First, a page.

Welcome to The Sourdough Chronicles.
This project started because my husband, Brandon (you all know who he is but I just like saying "husband" :) ) kept asking me to make sourdough bread. I have been making my own bread for almost a year. Mostly I have done Jim Lahey's "no knead" method, which makes incredible crusty bread, but his book does not talk about sourdough. (By the way.. if you do not have his book GO BUY IT. It is called "My Bread". It changed my life. Seriously.) T
Anyway, I started to look at sourdough recipes and it is fascinating... and not simple, well that is if you want to go old school and make your own sourdough starter... which of course I do.
But wait, what IS sourdough starter? (Lupa also is curious...)
Apparently it is the backbone of any great sourdough. It is basically fermented yeast which gives sourdough its sour smell (that is my super scientific definition). It is crucial stuff. It LIVES in your refrigerator. You can buy it. But I wanted to make it. And that is where the confusion began. There are a million websites that talk about a million different ways to make sourdough starter. And so I started one way, only to second guess it and start another way, and then after a night of tossing and turning and rereading the websites, a third. And so the sourdough starter battle began. My kitchen is now a laboratory. My griddle has different concoctions on it and I am waiting for them to exhibit signs of life, to bubble, and to smell funny. Um look:
Attempt one failed. The recipe was from the food network, and is the first result when you do a google search. It is available here. It had pretty good reviews. The starter called for yeast, and after reading some more, it seems that the general consensus is that to use commercial yeast is cheating. Furthermore, most recipes that do use yeast suggest about 4 days of fermentation and this one only had 12 hours (I left it for 18). But we were so hungry! We wanted bread! So I made one loaf.... it tasted like white bread. It was good, but not what I wanted.
Also, the starter (which I fed and put in the fridge) exploded and I had to clean the fridge shelves and under the drawers which were covered in crusted starter. YUCK! Lupa really wanted to get in the fridge and Betsi ended up with sourdough starter on her head... trouble... i may have to through that starter away, but I am giving it a chance to "mature"...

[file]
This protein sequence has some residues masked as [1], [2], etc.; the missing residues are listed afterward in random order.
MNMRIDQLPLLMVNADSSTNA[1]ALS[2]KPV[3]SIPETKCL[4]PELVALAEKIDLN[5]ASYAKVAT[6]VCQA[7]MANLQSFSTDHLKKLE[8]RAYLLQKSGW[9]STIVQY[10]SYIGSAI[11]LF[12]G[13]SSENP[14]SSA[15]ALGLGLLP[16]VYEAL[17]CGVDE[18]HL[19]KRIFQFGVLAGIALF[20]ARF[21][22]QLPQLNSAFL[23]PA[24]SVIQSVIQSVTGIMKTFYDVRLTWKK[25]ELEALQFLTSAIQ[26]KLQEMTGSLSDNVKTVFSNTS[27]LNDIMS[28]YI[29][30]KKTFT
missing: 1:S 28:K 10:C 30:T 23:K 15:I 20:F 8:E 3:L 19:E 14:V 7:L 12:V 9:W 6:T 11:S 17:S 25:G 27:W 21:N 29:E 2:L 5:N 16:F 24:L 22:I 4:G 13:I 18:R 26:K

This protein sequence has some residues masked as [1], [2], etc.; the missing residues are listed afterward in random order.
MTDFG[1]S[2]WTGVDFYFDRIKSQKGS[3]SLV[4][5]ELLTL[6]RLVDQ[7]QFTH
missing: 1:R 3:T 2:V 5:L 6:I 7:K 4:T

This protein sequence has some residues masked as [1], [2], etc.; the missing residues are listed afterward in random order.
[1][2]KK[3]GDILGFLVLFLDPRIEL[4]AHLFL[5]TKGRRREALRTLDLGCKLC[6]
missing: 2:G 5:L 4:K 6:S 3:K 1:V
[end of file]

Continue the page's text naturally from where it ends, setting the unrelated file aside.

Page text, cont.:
Anyways. So far no signs of life from the other 2 starters, both of which rely on "wild yeast" to get going. One has water, honey, and flour. It is more water than flour, it is covered with cheesecloth and I stir it several times a day. I should expect to see something happen by Saturday... hopefully... at which point i start to feed it. Yes, it is like a pet, it needs feeding.
The recipe for this one can be found here.
The last one is just made using flour and water. There are more advocates of this method than others. This is the true old school approach. But even within this approach there is a lot of disagreement about the right way to do it... the ratio of flour to water, the type of flour, when to start "regular feedings,"...
I started with 1/2 cup of whole wheat flour and 1/4 cup water and have been fed it twice, each time with 1/4 cup whole wheat flour, 1/4 cup unbleached white flour, 1/4 cup water. It mostly just sits in a bowl... but supposedly it will start to come alive and bubble... we'll see...
Some articles on this method can be found here and here.
OK so that is the beginning of The Sourdough Chronicles. Stay tuned for Part Deux.
Thursday, June 14, 2012
I made this really good shrimp, mushroom, asparagus, and tomato pasta the other night. I made this up as I went which is a really big deal for me! I have long been afraid to deviate from recipes but it is my new policy that I MUST make up my own dishes, and I thought pasta would be a good place to start since I was literally raised on it and know all the basics of pasta sauces.
If you want to try doing this dish, this is what you will need:
3 T. butter
1 T. oil
1/4 cup or so of minced yellow onion
8 oz. Crimini ("baby bella") mushrooms, sliced
Asparagus, trimmed and cut into 1 inch pieces (I used about half a bunch)
Some dry white wine (chardonnay is good)
1 lb. of large raw frozen shrimp (or fresh shrimp if you are so inclined)
1 28 oz. can of diced tomatoes
Red pepper flakes
salt and pepper to taste
1 lb. of angel hair pasta
First, defrost the shrimp by placing them in a bowl under running cold water for about 20 minutes. Shell them and set them aside.
Then chop up your veggies.
Heat 2 T. butter and 1 T. olive oil over medium heat. When the foam subsides, add the diced onions and cook until golden.
Add the mushrooms.
(sorry for the bad photography on this recipe... my flash was off)
Cook until butter is absorbed and the mushroom juices rise to the surface. About 5 minutes. Stir in the asparagus. Cook for 1 or 2 minutes. Then add some white wine. Maybe about 1/2 cup... whatever feels right. Cook until about half the wine has evaporated.
Add the tomatoes, a pinch of red pepper flakes, and salt and pepper to taste.
Turn the heat to low. While this is cooking, bring a large pasta pot of water to a boil. When the sauce has cooked for 15 or 20 minutes, add the shrimp.
Slowly cook the shrimp, stirring occasionally, until the shrimp is a light pink color.
Cook the angel hair pasta, drain it, and put it in a pasta bowl with 1 T. butter. Stir to coat. Add pasta sauce and toss thoroughly.
Serve with grated Parmesan cheese and some bread to sop up the sauce. Delish!